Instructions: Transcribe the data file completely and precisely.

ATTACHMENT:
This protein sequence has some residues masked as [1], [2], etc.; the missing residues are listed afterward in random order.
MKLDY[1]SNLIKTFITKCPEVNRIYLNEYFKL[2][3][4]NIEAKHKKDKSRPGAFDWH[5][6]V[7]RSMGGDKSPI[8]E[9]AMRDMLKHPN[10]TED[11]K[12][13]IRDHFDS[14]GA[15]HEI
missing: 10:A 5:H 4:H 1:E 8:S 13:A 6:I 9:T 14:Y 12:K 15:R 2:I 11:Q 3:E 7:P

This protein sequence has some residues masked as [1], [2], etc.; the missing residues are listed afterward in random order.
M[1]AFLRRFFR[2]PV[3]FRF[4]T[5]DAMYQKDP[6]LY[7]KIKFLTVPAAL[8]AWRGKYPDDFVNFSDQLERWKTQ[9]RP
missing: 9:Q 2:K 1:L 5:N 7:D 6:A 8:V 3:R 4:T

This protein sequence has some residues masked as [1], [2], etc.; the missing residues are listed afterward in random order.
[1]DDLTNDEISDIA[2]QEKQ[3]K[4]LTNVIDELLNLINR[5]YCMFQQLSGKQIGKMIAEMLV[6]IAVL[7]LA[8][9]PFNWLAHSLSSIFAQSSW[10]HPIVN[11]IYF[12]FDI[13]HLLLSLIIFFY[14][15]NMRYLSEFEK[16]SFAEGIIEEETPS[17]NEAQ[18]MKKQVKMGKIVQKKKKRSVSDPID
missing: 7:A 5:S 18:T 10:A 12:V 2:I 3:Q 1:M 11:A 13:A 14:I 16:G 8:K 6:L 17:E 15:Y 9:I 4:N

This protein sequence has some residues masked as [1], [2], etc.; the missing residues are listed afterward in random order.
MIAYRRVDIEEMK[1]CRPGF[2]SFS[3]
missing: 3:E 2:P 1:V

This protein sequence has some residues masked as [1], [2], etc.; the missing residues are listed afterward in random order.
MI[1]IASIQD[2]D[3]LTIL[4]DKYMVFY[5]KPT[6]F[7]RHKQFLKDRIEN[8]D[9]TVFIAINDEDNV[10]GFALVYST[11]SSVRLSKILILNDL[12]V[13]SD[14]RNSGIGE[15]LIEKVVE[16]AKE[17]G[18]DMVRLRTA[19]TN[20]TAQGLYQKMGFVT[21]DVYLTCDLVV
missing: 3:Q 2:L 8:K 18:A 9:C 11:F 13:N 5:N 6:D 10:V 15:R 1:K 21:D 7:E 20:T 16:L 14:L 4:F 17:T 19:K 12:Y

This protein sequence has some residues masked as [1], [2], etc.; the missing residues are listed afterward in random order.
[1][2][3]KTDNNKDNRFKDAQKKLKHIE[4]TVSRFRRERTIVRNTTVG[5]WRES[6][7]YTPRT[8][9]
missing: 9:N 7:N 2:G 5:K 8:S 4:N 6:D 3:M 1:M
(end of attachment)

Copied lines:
This protein sequence has some residues masked as [1], [2], etc.; the missing residues are listed afterward in random order.
MKLDY[1]SNLIKTFITKCPEVNRIYLNEYFKL[2][3][4]NIEAKHKKDKSRPGAFDWH[5][6]V[7]RSMGGDKSPI[8]E[9]AMRDMLKHPN[10]TED[11]K[12][13]IRDHFDS[14]GA[15]HEI
missing: 10:A 5:H 4:H 1:E 8:S 13:A 6:I 9:T 14:Y 12:K 15:R 2:I 11:Q 3:E 7:P

This protein sequence has some residues masked as [1], [2], etc.; the missing residues are listed afterward in random order.
M[1]AFLRRFFR[2]PV[3]FRF[4]T[5]DAMYQKDP[6]LY[7]KIKFLTVPAAL[8]AWRGKYPDDFVNFSDQLERWKTQ[9]RP
missing: 9:Q 2:K 1:L 5:N 7:D 6:A 8:V 3:R 4:T

This protein sequence has some residues masked as [1], [2], etc.; the missing residues are listed afterward in random order.
[1]DDLTNDEISDIA[2]QEKQ[3]K[4]LTNVIDELLNLINR[5]YCMFQQLSGKQIGKMIAEMLV[6]IAVL[7]LA[8][9]PFNWLAHSLSSIFAQSSW[10]HPIVN[11]IYF[12]FDI[13]HLLLSLIIFFY[14][15]NMRYLSEFEK[16]SFAEGIIEEETPS[17]NEAQ[18]MKKQVKMGKIVQKKKKRSVSDPID
missing: 7:A 5:S 18:T 10:A 12:V 2:I 3:Q 1:M 11:A 13:A 14:I 16:G 8:K 6:L 17:E 15:Y 9:I 4:N

This protein sequence has some residues masked as [1], [2], etc.; the missing residues are listed afterward in random order.
MIAYRRVDIEEMK[1]CRPGF[2]SFS[3]
missing: 3:E 2:P 1:V

This protein sequence has some residues masked as [1], [2], etc.; the missing residues are listed afterward in random order.
MI[1]IASIQD[2]D[3]LTIL[4]DKYMVFY[5]KPT[6]F[7]RHKQFLKDRIEN[8]D[9]TVFIAINDEDNV[10]GFALVYST[11]SSVRLSKILILNDL[12]V[13]SD[14]RNSGIGE[15]LIEKVVE[16]AKE[17]G[18]DMVRLRTA[19]TN[20]TAQGLYQKMGFVT[21]DVYLTCDLVV
missing: 3:Q 2:L 8:K 18:A 9:C 11:F 13:N 5:N 6:D 10:V 15:R 1:K 21:D 7:E 20:T 16:L 14:L 4:F 17:T 19:K 12:Y

This protein sequence has some residues masked as [1], [2], etc.; the missing residues are listed afterward in random order.
[1][2][3]KTDNNKDNRFKDAQKKLKHIE[4]TVSRFRRERTIVRNTTVG[5]WRES[6][7]YTPRT[8][9]
missing: 9:N 7:N 2:G 5:K 8:S 4:N 6:D 3:M 1:M